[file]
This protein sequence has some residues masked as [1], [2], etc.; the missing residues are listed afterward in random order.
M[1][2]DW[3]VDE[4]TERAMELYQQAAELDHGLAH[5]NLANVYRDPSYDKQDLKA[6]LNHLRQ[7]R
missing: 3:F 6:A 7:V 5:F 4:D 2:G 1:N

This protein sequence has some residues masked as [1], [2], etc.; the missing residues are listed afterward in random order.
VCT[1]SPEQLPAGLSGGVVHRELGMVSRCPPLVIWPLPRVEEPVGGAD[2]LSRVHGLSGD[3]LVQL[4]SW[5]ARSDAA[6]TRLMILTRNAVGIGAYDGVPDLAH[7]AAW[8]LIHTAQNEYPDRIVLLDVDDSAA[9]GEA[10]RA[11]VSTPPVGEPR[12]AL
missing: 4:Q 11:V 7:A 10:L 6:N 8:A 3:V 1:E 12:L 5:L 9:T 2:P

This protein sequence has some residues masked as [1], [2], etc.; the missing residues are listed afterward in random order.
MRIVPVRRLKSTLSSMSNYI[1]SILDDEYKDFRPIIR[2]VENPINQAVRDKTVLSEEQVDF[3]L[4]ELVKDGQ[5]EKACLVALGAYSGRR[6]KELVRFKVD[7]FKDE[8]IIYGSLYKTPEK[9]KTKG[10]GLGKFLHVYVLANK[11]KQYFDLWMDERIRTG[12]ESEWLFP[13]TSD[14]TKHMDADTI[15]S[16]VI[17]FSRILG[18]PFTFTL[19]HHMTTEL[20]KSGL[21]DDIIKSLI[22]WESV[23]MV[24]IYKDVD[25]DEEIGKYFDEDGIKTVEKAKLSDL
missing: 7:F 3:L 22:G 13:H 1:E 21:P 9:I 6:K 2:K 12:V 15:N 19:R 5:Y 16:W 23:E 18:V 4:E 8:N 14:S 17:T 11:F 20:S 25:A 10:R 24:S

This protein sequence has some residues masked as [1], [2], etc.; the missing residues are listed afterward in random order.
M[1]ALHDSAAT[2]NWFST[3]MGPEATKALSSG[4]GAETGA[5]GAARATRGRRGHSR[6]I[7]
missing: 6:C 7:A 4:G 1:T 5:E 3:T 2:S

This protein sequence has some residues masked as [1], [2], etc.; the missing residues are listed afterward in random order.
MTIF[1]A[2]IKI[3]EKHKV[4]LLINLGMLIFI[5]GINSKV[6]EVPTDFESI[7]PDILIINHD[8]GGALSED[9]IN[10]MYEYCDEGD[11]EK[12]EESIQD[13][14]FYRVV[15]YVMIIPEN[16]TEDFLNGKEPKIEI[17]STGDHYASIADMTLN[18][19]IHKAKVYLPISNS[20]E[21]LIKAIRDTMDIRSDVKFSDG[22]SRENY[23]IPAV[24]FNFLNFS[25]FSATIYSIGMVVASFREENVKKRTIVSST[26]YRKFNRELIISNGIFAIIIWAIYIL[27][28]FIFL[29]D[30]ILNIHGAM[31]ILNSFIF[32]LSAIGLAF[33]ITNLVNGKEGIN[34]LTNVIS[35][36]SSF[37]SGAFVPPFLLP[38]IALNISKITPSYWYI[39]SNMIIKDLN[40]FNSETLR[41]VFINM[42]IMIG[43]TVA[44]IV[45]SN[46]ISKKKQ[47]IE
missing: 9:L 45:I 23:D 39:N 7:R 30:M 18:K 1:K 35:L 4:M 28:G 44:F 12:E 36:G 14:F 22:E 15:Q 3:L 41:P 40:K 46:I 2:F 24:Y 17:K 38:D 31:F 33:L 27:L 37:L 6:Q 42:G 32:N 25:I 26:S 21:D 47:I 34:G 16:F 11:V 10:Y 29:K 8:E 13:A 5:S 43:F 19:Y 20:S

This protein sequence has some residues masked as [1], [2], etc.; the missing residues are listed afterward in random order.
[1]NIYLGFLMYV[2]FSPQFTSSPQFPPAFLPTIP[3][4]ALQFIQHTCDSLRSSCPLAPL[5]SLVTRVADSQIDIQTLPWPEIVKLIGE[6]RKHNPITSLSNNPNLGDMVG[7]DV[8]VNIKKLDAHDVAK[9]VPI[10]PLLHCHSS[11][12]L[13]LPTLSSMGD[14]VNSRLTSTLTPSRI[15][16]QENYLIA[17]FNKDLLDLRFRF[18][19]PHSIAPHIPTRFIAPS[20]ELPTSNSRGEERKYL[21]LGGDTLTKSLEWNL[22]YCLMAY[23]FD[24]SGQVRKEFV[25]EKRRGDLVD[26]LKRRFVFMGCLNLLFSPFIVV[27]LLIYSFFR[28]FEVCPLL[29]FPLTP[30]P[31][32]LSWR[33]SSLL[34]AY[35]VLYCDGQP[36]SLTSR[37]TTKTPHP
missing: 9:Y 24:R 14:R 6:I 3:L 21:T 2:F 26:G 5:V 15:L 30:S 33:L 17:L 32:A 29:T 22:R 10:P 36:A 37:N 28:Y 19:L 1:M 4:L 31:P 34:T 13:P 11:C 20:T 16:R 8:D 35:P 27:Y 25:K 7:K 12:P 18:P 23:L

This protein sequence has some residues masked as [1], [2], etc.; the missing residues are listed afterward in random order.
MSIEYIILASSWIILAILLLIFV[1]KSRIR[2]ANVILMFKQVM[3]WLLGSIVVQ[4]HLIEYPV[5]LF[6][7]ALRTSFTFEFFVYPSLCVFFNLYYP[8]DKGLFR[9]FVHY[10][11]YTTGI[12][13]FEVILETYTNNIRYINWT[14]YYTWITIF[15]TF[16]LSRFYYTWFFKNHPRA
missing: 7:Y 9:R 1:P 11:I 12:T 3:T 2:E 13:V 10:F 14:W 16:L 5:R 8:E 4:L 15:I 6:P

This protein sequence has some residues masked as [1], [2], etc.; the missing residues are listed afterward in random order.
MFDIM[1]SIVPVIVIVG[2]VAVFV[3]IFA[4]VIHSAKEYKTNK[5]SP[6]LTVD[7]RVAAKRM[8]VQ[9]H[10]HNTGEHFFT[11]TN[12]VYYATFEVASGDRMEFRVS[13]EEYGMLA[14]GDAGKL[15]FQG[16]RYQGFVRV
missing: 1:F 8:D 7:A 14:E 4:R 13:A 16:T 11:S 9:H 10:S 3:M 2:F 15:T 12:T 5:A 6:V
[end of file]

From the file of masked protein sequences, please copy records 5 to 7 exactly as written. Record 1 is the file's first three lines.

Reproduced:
This protein sequence has some residues masked as [1], [2], etc.; the missing residues are listed afterward in random order.
MTIF[1]A[2]IKI[3]EKHKV[4]LLINLGMLIFI[5]GINSKV[6]EVPTDFESI[7]PDILIINHD[8]GGALSED[9]IN[10]MYEYCDEGD[11]EK[12]EESIQD[13][14]FYRVV[15]YVMIIPEN[16]TEDFLNGKEPKIEI[17]STGDHYASIADMTLN[18][19]IHKAKVYLPISNS[20]E[21]LIKAIRDTMDIRSDVKFSDG[22]SRENY[23]IPAV[24]FNFLNFS[25]FSATIYSIGMVVASFREENVKKRTIVSST[26]YRKFNRELIISNGIFAIIIWAIYIL[27][28]FIFL[29]D[30]ILNIHGAM[31]ILNSFIF[32]LSAIGLAF[33]ITNLVNGKEGIN[34]LTNVIS[35][36]SSF[37]SGAFVPPFLLP[38]IALNISKITPSYWYI[39]SNMIIKDLN[40]FNSETLR[41]VFINM[42]IMIG[43]TVA[44]IV[45]SN[46]ISKKKQ[47]IE
missing: 9:L 45:I 23:D 39:N 7:R 30:M 18:K 1:K 35:L 4:M 28:G 44:F 12:E 36:G 14:F 22:E 15:Q 3:L 41:P 40:K 46:I 2:F 24:Y 17:K 38:D 31:F 33:L 27:L 37:L 6:Q 42:G 32:N 25:I 26:S 21:D 47:I 34:G 16:F 11:V 10:Y 29:K 8:E 13:A 5:S 43:F 19:Y 20:S

This protein sequence has some residues masked as [1], [2], etc.; the missing residues are listed afterward in random order.
[1]NIYLGFLMYV[2]FSPQFTSSPQFPPAFLPTIP[3][4]ALQFIQHTCDSLRSSCPLAPL[5]SLVTRVADSQIDIQTLPWPEIVKLIGE[6]RKHNPITSLSNNPNLGDMVG[7]DV[8]VNIKKLDAHDVAK[9]VPI[10]PLLHCHSS[11][12]L[13]LPTLSSMGD[14]VNSRLTSTLTPSRI[15][16]QENYLIA[17]FNKDLLDLRFRF[18][19]PHSIAPHIPTRFIAPS[20]ELPTSNSRGEERKYL[21]LGGDTLTKSLEWNL[22]YCLMAY[23]FD[24]SGQVRKEFV[25]EKRRGDLVD[26]LKRRFVFMGCLNLLFSPFIVV[27]LLIYSFFR[28]FEVCPLL[29]FPLTP[30]P[31][32]LSWR[33]SSLL[34]AY[35]VLYCDGQP[36]SLTSR[37]TTKTPHP
missing: 9:Y 24:R 14:R 6:I 3:L 21:T 2:F 26:G 5:V 15:L 30:S 33:L 17:L 32:A 29:T 22:R 10:P 36:A 37:N 28:Y 19:L 1:M 4:L 31:P 34:T 13:P 11:C 20:T 16:R 8:D 35:P 27:Y 25:K 7:K 12:P 18:P 23:L

This protein sequence has some residues masked as [1], [2], etc.; the missing residues are listed afterward in random order.
MSIEYIILASSWIILAILLLIFV[1]KSRIR[2]ANVILMFKQVM[3]WLLGSIVVQ[4]HLIEYPV[5]LF[6][7]ALRTSFTFEFFVYPSLCVFFNLYYP[8]DKGLFR[9]FVHY[10][11]YTTGI[12][13]FEVILETYTNNIRYINWT[14]YYTWITIF[15]TF[16]LSRFYYTWFFKNHPRA
missing: 7:Y 9:R 1:P 11:I 12:T 3:T 2:E 13:V 10:F 14:W 16:L 5:R 8:E 4:L 15:I 6:P